Author Topic: Annulments and Chastity  (Read 708 times)

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Änσnymσus

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Annulments and Chastity
« on: January 12, 2013, 01:49:55 PM »
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  • A comment on the contraception post has me wondering about something.

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    It's not unreasonable to want a spouse who has been chaste, if that means formerly married and faithful/no contraception or unmarried and a virgin

     

    I suppose the poster might only be referring to widows/widowers, but maybe not.


    So my question is, if a Catholic is married and divorces, the only way they can remarry is if the marriage is annulled.  If a marriage is annulled that means the union was never valid. If the union was never valid, then was the couple living in sin?  Can you really say you were chaste if the marriage was never really a marriage?

    Offline Nadir

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    Annulments and Chastity
    « Reply #1 on: January 12, 2013, 06:29:40 PM »
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  • That's a hairy one! If this affects you personally you should ask a traditional priest this question.

    If it is a hypothetical question asked merely from curiosity, I imagine that intention must play a big part in whether or not there is the sin of unchastity. Was the marriage entered into in good faith by both parties? Is there an injured and injuring party?

    I am no theologian, just thinking out loud. Best talk to a trustworthy priest.


    Änσnymσus

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    Annulments and Chastity
    « Reply #2 on: January 12, 2013, 06:36:34 PM »
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  • Quote
    If the union was never valid, then was the couple living in sin?  Can you really say you were chaste if the marriage was never really a marriage?


    There can't be culpability for what two people believe is lawful marriage.

    Suppose a man accidentally marries a close relation because of separation at birth, and then later the relationship is uncovered?

    Incest still causes harm, but those who committed it were unaware of the harm they were causing.

    How could they be to blame for it?

    Most annulments today are surely invalid.  There's no reason that a man (or a woman) can't prefer someone who was never married, whether their past behavior was honorable or not.  People select mates with those traits they find attractive.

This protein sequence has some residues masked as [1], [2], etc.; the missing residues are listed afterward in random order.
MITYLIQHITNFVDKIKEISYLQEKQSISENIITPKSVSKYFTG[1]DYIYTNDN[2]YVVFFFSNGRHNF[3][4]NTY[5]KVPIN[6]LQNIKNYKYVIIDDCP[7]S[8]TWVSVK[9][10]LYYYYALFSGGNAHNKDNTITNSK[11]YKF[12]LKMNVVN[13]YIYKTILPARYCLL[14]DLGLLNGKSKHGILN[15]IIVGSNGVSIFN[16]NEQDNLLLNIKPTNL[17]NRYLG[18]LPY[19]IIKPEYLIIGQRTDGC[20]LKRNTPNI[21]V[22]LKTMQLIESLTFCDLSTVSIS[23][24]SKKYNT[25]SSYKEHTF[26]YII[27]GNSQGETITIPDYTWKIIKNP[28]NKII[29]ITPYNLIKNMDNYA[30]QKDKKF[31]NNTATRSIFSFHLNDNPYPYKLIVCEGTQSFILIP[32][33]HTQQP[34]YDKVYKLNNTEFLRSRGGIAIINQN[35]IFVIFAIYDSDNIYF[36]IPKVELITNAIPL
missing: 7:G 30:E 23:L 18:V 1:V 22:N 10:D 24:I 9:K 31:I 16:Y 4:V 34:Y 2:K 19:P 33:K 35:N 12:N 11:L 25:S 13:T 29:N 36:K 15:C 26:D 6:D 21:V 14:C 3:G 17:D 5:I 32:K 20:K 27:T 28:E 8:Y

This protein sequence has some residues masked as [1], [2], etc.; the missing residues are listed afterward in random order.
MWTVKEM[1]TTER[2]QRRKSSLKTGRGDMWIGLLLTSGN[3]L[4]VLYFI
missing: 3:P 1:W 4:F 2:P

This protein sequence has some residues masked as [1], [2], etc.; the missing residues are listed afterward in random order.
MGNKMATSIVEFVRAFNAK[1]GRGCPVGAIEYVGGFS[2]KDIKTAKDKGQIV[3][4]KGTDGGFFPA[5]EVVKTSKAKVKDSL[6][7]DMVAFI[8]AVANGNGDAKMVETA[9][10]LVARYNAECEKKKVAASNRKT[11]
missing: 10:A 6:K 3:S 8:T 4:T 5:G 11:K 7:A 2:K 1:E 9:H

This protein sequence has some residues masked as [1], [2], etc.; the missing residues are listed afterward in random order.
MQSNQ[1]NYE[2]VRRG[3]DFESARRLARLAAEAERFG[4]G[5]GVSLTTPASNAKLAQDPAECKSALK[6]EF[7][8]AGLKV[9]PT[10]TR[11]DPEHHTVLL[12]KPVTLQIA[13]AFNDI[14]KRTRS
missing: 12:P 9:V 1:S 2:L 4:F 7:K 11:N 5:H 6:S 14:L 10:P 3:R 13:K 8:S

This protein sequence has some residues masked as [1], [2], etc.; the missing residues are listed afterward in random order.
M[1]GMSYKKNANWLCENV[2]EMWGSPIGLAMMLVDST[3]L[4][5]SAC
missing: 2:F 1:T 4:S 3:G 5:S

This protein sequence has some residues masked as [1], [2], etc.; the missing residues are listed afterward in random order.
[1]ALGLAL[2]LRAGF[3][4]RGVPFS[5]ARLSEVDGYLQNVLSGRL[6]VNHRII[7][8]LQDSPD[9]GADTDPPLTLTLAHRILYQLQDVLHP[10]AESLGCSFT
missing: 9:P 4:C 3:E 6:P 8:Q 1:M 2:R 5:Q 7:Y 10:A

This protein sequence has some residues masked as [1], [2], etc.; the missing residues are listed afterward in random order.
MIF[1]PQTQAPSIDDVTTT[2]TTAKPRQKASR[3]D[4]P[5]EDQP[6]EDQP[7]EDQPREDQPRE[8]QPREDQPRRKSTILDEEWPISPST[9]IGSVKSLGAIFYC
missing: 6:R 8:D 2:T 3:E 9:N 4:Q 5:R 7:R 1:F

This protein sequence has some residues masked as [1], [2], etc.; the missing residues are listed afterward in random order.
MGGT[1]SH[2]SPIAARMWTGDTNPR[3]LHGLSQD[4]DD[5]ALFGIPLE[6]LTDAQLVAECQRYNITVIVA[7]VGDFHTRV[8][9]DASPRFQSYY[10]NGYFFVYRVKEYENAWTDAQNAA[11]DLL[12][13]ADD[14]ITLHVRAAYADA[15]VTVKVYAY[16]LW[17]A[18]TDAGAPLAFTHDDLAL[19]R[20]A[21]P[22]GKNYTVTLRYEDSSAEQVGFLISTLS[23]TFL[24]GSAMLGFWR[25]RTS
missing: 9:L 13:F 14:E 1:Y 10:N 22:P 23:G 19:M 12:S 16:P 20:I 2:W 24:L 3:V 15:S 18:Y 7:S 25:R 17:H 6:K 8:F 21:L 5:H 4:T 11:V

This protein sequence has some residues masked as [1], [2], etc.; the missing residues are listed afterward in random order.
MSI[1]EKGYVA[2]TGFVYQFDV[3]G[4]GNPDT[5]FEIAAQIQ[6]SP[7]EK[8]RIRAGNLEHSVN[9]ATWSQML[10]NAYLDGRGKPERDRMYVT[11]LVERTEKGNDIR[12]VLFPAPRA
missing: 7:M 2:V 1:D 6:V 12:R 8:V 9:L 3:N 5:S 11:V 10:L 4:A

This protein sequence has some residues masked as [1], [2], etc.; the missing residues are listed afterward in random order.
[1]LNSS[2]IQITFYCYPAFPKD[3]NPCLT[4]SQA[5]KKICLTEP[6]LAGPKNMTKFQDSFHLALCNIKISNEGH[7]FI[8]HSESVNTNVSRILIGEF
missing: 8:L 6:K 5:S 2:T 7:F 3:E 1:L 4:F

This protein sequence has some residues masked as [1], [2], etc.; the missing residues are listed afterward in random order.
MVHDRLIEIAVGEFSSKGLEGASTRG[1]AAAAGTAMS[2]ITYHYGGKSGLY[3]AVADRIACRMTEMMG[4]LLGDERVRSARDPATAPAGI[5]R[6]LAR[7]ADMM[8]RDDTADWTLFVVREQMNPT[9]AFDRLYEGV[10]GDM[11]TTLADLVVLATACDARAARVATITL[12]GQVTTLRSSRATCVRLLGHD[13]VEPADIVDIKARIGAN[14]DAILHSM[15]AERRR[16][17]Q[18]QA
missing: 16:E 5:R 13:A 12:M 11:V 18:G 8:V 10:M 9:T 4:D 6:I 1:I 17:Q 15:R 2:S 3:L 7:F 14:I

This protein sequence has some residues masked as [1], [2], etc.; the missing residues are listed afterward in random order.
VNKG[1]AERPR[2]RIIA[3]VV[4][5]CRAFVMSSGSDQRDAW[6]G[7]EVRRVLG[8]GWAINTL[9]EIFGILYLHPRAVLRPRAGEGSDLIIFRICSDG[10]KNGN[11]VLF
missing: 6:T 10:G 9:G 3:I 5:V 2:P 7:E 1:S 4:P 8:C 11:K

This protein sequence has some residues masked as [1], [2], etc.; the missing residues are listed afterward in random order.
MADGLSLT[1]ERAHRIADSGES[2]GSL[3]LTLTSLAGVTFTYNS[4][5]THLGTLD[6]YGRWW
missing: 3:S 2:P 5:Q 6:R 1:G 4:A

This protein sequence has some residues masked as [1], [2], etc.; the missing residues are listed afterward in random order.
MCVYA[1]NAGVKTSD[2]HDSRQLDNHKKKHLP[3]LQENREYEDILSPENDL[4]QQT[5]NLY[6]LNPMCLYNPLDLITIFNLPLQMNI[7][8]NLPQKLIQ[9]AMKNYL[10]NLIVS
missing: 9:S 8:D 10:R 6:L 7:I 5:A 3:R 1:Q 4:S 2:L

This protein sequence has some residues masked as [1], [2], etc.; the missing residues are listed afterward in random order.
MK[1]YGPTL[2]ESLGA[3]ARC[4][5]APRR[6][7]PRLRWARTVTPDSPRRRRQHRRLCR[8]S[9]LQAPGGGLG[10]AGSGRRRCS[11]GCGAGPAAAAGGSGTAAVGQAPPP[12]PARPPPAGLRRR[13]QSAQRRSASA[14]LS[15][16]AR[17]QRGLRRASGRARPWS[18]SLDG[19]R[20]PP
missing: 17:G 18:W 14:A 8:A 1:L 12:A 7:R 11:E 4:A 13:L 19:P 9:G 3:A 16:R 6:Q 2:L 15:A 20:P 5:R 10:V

Offline Alex117

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    Annulments and Chastity
    « Reply #3 on: January 12, 2013, 06:46:43 PM »
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  • Quote from: Guest
    If a marriage is annulled that means the union was never valid. If the union was never valid, then was the couple living in sin?  Can you really say you were chaste if the marriage was never really a marriage?

    I researched this question when I was studying about the priesthood. I read somewhere that bastard children weren't eligible to be priests, and so I had to ask myself, "Am I bastard?" as my parents had divorced and had their "marriage" annulled.

    The answer I found was that children that were produced during a "marriage" that was later annulled are legitimate children, as the "marriage" was believed by the Church to be legitimate at the time. It was only after questioning the legitimacy of the marriage and study on behalf of the commission responsible that it was later determined that the "marriage" wasn't truly a marriage.

    So, to answer your question, no, those who have their "marriage" annulled were not living in sin, as it was believed by the Church and the couple that their marriage was valid.

    Änσnymσus

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    Annulments and Chastity
    « Reply #4 on: January 12, 2013, 06:47:44 PM »
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  • correction: can't prefer someone who was never married, honorable conduct in the past is all fine and good, however, it can't change the fact that the impression of the previous relationship remains on the person.  

    A widow who enters religious life might be a very great saint, but she will not be offering the same sacrifice as a consecrated virgin.  

    An innocent woman who has married does not offer the same thing as an innocent woman who has never married.
     


     

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